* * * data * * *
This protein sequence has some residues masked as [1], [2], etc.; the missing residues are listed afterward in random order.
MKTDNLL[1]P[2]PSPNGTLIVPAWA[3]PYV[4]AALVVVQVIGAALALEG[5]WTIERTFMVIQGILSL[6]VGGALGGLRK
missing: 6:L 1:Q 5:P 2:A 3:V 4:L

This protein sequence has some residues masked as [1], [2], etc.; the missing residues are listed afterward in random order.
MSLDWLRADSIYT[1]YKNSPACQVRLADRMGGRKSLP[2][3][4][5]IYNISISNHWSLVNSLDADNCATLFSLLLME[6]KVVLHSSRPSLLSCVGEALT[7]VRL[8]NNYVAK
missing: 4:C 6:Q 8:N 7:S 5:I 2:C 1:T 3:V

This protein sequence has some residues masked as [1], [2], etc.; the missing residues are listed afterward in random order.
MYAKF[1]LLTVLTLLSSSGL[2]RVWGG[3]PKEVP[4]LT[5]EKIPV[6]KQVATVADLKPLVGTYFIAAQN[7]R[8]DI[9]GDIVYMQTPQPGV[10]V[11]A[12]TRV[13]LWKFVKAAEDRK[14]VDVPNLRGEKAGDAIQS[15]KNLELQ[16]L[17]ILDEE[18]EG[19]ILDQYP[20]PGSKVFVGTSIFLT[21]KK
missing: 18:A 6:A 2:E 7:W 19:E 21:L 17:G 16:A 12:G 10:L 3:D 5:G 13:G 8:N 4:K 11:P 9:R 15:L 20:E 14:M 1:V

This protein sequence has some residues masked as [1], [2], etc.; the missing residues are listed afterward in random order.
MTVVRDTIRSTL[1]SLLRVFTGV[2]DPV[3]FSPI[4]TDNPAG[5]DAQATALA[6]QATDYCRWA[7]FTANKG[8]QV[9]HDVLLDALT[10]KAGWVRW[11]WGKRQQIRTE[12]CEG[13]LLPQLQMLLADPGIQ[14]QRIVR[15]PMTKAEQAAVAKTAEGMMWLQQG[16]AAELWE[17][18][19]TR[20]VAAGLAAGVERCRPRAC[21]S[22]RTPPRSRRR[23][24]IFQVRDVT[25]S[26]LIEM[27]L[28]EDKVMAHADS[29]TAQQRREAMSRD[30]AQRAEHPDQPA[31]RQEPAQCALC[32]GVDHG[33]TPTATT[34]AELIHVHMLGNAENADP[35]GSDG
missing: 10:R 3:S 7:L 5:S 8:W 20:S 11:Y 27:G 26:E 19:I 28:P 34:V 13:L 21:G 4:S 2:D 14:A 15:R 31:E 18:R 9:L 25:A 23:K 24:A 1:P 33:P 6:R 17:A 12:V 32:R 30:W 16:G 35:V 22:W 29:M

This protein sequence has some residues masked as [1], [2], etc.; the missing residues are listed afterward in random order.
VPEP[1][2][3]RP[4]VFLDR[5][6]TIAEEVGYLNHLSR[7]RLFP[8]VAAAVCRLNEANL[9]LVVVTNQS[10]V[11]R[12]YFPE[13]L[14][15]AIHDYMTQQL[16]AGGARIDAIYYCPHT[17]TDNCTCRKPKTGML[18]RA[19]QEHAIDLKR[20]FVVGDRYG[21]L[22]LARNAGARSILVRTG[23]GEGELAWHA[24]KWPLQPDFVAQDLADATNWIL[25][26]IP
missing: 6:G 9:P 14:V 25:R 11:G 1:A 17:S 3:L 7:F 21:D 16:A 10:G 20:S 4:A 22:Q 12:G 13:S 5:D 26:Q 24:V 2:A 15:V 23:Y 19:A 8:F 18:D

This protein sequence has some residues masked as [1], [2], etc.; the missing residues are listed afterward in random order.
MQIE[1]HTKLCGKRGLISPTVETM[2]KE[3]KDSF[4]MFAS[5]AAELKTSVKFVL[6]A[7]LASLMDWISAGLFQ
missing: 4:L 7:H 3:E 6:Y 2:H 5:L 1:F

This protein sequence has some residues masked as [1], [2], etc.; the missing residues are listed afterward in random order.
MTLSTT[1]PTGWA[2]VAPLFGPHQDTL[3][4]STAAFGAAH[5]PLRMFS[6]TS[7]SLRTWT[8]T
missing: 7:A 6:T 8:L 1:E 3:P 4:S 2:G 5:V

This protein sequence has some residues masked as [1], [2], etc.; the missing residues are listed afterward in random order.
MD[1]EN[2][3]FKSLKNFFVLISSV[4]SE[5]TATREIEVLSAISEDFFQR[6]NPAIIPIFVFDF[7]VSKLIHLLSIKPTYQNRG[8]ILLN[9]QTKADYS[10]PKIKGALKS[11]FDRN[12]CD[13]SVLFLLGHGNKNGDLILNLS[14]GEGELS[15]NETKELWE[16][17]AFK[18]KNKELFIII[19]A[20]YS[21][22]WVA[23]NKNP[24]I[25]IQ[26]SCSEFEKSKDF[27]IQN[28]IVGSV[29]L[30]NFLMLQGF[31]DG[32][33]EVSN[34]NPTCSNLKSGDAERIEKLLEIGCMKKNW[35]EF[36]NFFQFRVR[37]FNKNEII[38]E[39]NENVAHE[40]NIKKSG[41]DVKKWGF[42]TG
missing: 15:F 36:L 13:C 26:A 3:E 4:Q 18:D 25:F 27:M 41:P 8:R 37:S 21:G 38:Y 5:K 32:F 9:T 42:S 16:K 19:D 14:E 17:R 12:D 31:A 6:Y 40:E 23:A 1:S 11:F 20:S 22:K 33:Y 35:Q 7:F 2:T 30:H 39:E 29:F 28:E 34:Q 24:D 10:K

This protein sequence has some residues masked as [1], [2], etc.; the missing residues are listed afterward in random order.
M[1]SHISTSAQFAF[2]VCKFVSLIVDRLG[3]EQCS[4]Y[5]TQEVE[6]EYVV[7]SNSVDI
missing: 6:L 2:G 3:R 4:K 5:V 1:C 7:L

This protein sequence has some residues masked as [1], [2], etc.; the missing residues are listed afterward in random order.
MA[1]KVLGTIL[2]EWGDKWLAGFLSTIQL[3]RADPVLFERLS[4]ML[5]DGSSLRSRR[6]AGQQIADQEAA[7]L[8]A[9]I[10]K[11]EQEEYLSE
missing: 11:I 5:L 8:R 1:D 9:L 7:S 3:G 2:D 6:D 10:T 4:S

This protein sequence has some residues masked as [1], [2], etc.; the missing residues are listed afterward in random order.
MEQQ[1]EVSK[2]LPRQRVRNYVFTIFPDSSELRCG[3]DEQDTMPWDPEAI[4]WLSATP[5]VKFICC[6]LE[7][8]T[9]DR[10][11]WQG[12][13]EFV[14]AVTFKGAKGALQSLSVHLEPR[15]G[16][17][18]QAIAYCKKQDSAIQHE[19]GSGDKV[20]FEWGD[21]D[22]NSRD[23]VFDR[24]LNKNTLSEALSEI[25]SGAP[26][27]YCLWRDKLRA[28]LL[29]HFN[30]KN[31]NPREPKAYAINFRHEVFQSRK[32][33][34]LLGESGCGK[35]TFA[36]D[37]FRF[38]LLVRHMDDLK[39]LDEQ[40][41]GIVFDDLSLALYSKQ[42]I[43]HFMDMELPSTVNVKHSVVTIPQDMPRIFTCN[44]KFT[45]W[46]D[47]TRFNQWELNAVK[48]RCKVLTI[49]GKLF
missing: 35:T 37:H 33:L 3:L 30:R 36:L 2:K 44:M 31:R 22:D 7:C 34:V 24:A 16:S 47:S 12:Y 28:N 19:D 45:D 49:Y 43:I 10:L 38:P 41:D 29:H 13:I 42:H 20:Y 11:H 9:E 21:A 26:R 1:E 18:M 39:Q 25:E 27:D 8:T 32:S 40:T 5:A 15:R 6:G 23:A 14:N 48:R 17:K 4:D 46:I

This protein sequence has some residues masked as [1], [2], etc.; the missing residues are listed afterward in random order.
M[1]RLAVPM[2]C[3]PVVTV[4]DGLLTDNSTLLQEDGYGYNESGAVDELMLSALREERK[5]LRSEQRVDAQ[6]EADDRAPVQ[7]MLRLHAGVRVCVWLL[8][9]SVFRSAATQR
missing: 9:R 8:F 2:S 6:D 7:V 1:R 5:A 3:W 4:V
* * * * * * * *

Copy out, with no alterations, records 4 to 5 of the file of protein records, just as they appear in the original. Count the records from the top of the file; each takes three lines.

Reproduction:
This protein sequence has some residues masked as [1], [2], etc.; the missing residues are listed afterward in random order.
MTVVRDTIRSTL[1]SLLRVFTGV[2]DPV[3]FSPI[4]TDNPAG[5]DAQATALA[6]QATDYCRWA[7]FTANKG[8]QV[9]HDVLLDALT[10]KAGWVRW[11]WGKRQQIRTE[12]CEG[13]LLPQLQMLLADPGIQ[14]QRIVR[15]PMTKAEQAAVAKTAEGMMWLQQG[16]AAELWE[17][18][19]TR[20]VAAGLAAGVERCRPRAC[21]S[22]RTPPRSRRR[23][24]IFQVRDVT[25]S[26]LIEM[27]L[28]EDKVMAHADS[29]TAQQRREAMSRD[30]AQRAEHPDQPA[31]RQEPAQCALC[32]GVDHG[33]TPTATT[34]AELIHVHMLGNAENADP[35]GSDG
missing: 10:R 3:S 7:L 5:S 8:W 20:S 11:Y 27:G 26:E 19:I 28:P 34:V 13:L 21:G 4:S 2:D 14:A 15:R 31:E 18:R 9:L 25:A 23:K 24:A 1:P 33:P 6:R 17:A 12:V 32:R 30:W 16:G 35:V 22:W 29:M

This protein sequence has some residues masked as [1], [2], etc.; the missing residues are listed afterward in random order.
VPEP[1][2][3]RP[4]VFLDR[5][6]TIAEEVGYLNHLSR[7]RLFP[8]VAAAVCRLNEANL[9]LVVVTNQS[10]V[11]R[12]YFPE[13]L[14][15]AIHDYMTQQL[16]AGGARIDAIYYCPHT[17]TDNCTCRKPKTGML[18]RA[19]QEHAIDLKR[20]FVVGDRYG[21]L[22]LARNAGARSILVRTG[23]GEGELAWHA[24]KWPLQPDFVAQDLADATNWIL[25][26]IP
missing: 6:G 9:P 14:V 25:R 11:G 1:A 17:S 3:L 7:F 21:D 16:A 10:G 20:S 4:A 22:Q 12:G 13:S 5:D 26:Q 24:V 2:A 15:V 23:Y 19:A 8:F 18:D